Excision biopsy

Figure 1

Clinical photograph of patient showing a reddishpolypoidal mass projecting from left nasal cavity.

Figure 2

Gross photograph of excised mass in pieces having a solid, greyish white, homogenous appearance.

Figure 3

Microphotograph of excised mass showing sheets of polygonal cells with abundanteosinophilic cytoplasm (H &E; 100X), Inset show diffuse strong PAS positivity (PAS stain; 400x)


Two distinct subtypes have been described. 1) A congenital epulis or gingival GCT of infancy and 2) adult GCT. The tumor mostly presents as solitary lesion, with multifocal presentation accounting for only 5-10% of all cases.5, 6

GCTs are microscopically characterised by sheets and nests of large, polygonal, pale to eosinophilic tumor cells with a granular cytoplasm and centrally placed bland nuclei. Microscopically it resembles sheets of histiocytes where it is often misdiagnosed as an inflammatory condition.8 Most GCTs are benign but malignancy is reported in approximately 10% of cases.7 The malignant potential of GCT is reflected by cellular and nuclear pleomorphism, necrosis and increase mitotic activity. Such cases require close long term follow up. Large size of the lesion, rapid growth, infiltration of adjacent bony and soft tissues and metastasis to regional and distant lymph nodes denotes malignant potential of this lesion.7, 9, 10 GCTs express S-100, Neuron specific enolase and also CD68 which is a histiocytic marker.11

Histopathologically, GCTs can mimic granular cell variants of other tumors, such as leiomyoma, dermatofibrosarcoma, and angiosarcoma. Immunohistochemistry can be used to confirm a GCT diagnosis: GCTs are consistently positive for the S-100 protein and consistently negative for desmin, cytokeratins, the smooth muscle antigen and the epithelial membrane antigen.12

Surgical excision is the first choice of treatment for GCTs originating in common sites such as the skin. However when they arise in the nasal cavity, there are no accepted standards for the management of GCTs.13


GCT is a rare soft tissue tumor arising from mucosa of nasal cavity. The small size of this lesion and unusual location makes clinical and radiological diagnosis difficult. Histopathology along with IHC plays a vital role in correct diagnosis.

Source of Funding

No financial support was received for the work within this manuscript.

Conflict of Interest

The authors declare they have no conflict of interest.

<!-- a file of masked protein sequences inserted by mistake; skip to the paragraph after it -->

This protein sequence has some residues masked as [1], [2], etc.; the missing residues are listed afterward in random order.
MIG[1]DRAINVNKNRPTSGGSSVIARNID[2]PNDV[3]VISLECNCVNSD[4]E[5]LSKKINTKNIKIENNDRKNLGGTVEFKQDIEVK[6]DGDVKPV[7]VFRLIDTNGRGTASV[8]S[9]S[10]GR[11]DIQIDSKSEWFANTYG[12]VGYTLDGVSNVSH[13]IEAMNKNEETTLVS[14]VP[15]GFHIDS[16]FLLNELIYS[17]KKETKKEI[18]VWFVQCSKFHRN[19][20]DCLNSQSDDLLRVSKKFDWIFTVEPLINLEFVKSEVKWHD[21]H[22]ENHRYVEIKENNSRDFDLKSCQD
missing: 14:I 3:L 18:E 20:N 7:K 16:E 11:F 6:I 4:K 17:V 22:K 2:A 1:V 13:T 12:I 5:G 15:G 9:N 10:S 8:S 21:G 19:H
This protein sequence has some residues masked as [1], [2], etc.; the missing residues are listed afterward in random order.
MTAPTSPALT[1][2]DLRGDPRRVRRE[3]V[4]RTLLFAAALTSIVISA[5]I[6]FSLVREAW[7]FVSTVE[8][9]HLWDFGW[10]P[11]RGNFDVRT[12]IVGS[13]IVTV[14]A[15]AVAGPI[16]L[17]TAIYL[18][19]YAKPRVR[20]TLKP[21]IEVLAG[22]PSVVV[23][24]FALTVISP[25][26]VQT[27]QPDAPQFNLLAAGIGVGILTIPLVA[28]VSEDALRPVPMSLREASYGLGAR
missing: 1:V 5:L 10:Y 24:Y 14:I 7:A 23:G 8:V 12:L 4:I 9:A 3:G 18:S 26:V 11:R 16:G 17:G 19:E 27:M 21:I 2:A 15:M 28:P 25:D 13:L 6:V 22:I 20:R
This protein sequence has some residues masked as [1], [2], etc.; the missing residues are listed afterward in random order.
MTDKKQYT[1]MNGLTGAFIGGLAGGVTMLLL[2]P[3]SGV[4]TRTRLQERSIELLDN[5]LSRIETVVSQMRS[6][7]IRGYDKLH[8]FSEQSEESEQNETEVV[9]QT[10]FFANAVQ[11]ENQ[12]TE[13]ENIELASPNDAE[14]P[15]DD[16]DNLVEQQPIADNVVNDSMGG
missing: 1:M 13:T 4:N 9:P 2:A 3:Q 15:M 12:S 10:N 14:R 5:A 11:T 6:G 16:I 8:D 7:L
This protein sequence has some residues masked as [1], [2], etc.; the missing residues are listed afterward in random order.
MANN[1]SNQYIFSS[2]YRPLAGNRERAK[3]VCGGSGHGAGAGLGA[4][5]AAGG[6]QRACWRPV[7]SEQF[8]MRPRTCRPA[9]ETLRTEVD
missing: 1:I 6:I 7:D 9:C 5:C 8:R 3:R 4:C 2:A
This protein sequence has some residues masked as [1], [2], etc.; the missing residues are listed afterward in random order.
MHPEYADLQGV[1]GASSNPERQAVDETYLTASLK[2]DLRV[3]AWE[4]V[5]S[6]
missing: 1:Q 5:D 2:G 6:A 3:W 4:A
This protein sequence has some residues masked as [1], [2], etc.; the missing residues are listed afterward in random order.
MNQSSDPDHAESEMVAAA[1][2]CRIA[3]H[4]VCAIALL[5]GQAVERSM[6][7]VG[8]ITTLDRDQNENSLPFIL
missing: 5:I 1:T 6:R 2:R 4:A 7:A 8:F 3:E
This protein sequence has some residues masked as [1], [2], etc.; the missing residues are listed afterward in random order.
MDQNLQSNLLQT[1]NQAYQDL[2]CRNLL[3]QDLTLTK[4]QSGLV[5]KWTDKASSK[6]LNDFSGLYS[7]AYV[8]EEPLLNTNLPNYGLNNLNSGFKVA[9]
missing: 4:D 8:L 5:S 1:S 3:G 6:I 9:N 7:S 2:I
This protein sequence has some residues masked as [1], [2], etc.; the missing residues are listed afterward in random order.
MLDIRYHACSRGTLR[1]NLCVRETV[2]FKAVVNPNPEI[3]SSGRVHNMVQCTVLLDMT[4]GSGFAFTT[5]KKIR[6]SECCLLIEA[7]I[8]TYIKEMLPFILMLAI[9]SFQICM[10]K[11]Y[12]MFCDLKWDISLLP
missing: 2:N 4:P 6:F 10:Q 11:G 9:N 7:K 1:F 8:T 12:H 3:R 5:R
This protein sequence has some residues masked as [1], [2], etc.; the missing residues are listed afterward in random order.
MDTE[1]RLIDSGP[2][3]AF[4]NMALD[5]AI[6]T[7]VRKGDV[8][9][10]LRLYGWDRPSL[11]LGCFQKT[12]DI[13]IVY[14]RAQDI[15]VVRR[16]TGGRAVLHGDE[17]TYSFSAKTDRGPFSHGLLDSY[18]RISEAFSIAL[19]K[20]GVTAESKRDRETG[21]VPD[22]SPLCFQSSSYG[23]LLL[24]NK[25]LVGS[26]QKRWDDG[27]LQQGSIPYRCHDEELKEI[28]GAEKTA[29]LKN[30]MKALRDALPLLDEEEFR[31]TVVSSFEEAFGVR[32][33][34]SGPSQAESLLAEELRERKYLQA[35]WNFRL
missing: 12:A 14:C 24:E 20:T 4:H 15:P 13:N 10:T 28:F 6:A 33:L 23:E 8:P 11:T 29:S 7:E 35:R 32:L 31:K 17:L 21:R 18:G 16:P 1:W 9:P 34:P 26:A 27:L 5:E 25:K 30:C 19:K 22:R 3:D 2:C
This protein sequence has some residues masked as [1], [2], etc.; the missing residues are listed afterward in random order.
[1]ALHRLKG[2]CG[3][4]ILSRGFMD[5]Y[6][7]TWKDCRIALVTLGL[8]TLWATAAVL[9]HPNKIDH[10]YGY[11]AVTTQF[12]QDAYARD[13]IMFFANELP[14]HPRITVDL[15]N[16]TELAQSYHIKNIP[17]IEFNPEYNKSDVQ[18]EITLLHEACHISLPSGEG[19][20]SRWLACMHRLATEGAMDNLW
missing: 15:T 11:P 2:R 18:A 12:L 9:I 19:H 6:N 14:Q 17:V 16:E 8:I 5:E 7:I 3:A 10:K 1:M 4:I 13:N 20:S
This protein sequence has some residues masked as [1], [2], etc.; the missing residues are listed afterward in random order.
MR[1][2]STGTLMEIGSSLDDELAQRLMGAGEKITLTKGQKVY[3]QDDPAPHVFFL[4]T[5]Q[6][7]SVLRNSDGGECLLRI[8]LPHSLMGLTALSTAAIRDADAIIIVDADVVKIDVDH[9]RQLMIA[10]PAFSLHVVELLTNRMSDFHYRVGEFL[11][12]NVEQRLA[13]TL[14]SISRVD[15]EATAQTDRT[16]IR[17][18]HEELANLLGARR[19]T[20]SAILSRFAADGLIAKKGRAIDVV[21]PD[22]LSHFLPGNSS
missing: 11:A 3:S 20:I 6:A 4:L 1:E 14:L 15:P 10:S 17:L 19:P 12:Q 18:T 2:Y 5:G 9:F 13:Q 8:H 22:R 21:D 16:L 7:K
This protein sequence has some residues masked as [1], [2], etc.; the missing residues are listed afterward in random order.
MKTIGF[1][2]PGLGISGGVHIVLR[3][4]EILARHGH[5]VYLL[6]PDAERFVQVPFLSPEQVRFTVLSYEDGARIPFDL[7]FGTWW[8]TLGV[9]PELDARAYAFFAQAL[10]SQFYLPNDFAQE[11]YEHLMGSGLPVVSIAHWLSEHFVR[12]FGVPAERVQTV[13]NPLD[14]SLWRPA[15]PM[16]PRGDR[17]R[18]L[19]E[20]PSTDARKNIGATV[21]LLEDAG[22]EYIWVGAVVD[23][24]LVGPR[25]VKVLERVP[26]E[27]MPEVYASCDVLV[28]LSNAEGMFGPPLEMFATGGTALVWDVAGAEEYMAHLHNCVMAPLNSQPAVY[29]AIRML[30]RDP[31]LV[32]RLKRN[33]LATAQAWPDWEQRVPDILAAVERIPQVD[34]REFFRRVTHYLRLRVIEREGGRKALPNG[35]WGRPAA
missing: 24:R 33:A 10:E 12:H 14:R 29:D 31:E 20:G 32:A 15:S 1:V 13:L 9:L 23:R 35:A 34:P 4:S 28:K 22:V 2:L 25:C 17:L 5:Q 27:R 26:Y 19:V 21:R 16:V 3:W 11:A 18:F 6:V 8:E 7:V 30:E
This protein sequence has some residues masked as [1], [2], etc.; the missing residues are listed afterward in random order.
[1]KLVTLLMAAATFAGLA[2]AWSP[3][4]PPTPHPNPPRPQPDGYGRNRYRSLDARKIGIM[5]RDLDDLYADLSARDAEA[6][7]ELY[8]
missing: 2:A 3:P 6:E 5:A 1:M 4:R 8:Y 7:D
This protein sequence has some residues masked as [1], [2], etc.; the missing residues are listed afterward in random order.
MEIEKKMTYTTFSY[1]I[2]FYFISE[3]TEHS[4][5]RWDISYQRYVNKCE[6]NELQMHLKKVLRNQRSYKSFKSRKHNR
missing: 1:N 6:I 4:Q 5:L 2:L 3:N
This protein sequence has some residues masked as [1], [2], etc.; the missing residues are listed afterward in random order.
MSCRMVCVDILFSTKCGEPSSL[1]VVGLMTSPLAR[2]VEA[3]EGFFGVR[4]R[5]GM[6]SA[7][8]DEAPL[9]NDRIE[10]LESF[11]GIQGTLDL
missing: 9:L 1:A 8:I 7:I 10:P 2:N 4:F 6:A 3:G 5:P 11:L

M Bitar KA Al Afif MI Fatani Granular cell tumor: Case reportJ Saudi Soc Dermatol Dermatol Surg201115125710.1016/j.jssdds.2010.10.005


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T Sasaki K Yamamoto T Akashi Granular cell tumour arising from the Kiesselbach's area of the nasal septumJ Laryngology Otol20071212170310.1017/s002221510600394x


C Yang S Chin Granular cell tumor of the left maxillary paranasal sinus in a 24-year-old manTzu Chi Med J2012241168


RA Salman JA Leonetti L Salman AP Chaudhry Adult benign granular cell tumor of the maxillaJ Oral Pathol Med1989189517910.1111/j.1600-0714.1989.tb01354.x


B Rekhi NA Jambhekar Morphologic spectrum, immunohistochemical analysis, and clinical features of a series of granular cell tumors of soft tissues: a study from a tertiary referral cancer centerAnn Diagn Pathol2010143162710.1016/j.anndiagpath.2010.01.005


P. C. Ramos D. S. Kapp T. A. Longacre N. N. H. Teng Malignant granular cell tumor of the vulva in a 17-year-old: Case report and literature reviewInt J Gynecol Cancer20001054293410.1046/j.1525-1438.2000.010005429.x


J C Fanburg-Smith J M Meis-Kindblom R Fante L G Kindblom Malignant granular cell tumor of soft tissue: diagnostic criteria and clinicopathologic correlationAm J Surg Pathol19982277994


H J Kim M G Lee Granular cell tumors on unusual anatomic locationsYonsei Med J20155617311735


© 2020 Published by Innovative Publication Creative Commons Attribution 4.0 International License (creativecommons.org)

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Punam Prasad Bhadani, Iffat Jamal